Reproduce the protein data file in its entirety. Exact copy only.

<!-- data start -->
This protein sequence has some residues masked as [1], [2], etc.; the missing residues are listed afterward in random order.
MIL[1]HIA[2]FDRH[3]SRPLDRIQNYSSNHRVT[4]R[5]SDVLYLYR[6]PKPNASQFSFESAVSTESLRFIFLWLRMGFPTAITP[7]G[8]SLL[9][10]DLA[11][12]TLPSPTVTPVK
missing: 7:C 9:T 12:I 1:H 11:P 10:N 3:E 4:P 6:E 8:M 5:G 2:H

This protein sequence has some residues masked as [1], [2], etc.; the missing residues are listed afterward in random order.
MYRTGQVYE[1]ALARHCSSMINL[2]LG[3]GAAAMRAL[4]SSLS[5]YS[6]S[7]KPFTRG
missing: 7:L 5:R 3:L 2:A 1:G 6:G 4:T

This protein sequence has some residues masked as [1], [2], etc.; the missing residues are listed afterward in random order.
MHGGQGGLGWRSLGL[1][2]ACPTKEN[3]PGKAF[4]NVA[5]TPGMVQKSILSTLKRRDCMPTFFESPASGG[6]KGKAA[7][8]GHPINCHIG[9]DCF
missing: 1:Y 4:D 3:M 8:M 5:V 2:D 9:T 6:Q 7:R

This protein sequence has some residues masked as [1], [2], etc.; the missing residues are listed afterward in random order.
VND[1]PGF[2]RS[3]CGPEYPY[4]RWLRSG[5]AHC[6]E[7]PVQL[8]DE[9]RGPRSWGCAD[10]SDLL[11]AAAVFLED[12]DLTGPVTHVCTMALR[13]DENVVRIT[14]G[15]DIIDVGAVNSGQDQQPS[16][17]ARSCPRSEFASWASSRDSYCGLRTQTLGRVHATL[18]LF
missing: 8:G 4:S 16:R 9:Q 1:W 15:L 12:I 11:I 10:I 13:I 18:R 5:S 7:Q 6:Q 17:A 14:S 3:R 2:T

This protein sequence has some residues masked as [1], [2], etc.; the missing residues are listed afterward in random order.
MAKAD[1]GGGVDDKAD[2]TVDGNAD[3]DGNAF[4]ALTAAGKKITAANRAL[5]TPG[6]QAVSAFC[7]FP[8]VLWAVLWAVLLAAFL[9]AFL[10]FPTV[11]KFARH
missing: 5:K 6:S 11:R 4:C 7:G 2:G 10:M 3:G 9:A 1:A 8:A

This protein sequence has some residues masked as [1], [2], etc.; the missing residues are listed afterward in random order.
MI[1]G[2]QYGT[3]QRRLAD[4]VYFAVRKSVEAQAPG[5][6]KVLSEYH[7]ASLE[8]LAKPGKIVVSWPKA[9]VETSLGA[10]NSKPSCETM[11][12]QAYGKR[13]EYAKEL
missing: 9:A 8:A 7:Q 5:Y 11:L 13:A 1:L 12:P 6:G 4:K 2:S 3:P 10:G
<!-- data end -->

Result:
This protein sequence has some residues masked as [1], [2], etc.; the missing residues are listed afterward in random order.
MIL[1]HIA[2]FDRH[3]SRPLDRIQNYSSNHRVT[4]R[5]SDVLYLYR[6]PKPNASQFSFESAVSTESLRFIFLWLRMGFPTAITP[7]G[8]SLL[9][10]DLA[11][12]TLPSPTVTPVK
missing: 7:C 9:T 12:I 1:H 11:P 10:N 3:E 4:P 6:E 8:M 5:G 2:H

This protein sequence has some residues masked as [1], [2], etc.; the missing residues are listed afterward in random order.
MYRTGQVYE[1]ALARHCSSMINL[2]LG[3]GAAAMRAL[4]SSLS[5]YS[6]S[7]KPFTRG
missing: 7:L 5:R 3:L 2:A 1:G 6:G 4:T

This protein sequence has some residues masked as [1], [2], etc.; the missing residues are listed afterward in random order.
MHGGQGGLGWRSLGL[1][2]ACPTKEN[3]PGKAF[4]NVA[5]TPGMVQKSILSTLKRRDCMPTFFESPASGG[6]KGKAA[7][8]GHPINCHIG[9]DCF
missing: 1:Y 4:D 3:M 8:M 5:V 2:D 9:T 6:Q 7:R

This protein sequence has some residues masked as [1], [2], etc.; the missing residues are listed afterward in random order.
VND[1]PGF[2]RS[3]CGPEYPY[4]RWLRSG[5]AHC[6]E[7]PVQL[8]DE[9]RGPRSWGCAD[10]SDLL[11]AAAVFLED[12]DLTGPVTHVCTMALR[13]DENVVRIT[14]G[15]DIIDVGAVNSGQDQQPS[16][17]ARSCPRSEFASWASSRDSYCGLRTQTLGRVHATL[18]LF
missing: 8:G 4:S 16:R 9:Q 1:W 15:L 12:I 11:I 10:I 13:I 18:R 5:S 7:Q 6:Q 17:A 14:S 3:R 2:T

This protein sequence has some residues masked as [1], [2], etc.; the missing residues are listed afterward in random order.
MAKAD[1]GGGVDDKAD[2]TVDGNAD[3]DGNAF[4]ALTAAGKKITAANRAL[5]TPG[6]QAVSAFC[7]FP[8]VLWAVLWAVLLAAFL[9]AFL[10]FPTV[11]KFARH
missing: 5:K 6:S 11:R 4:C 7:G 2:G 10:M 3:G 9:A 1:A 8:A

This protein sequence has some residues masked as [1], [2], etc.; the missing residues are listed afterward in random order.
MI[1]G[2]QYGT[3]QRRLAD[4]VYFAVRKSVEAQAPG[5][6]KVLSEYH[7]ASLE[8]LAKPGKIVVSWPKA[9]VETSLGA[10]NSKPSCETM[11][12]QAYGKR[13]EYAKEL
missing: 9:A 8:A 7:Q 5:Y 11:L 13:A 1:L 12:P 6:G 4:K 2:S 3:P 10:G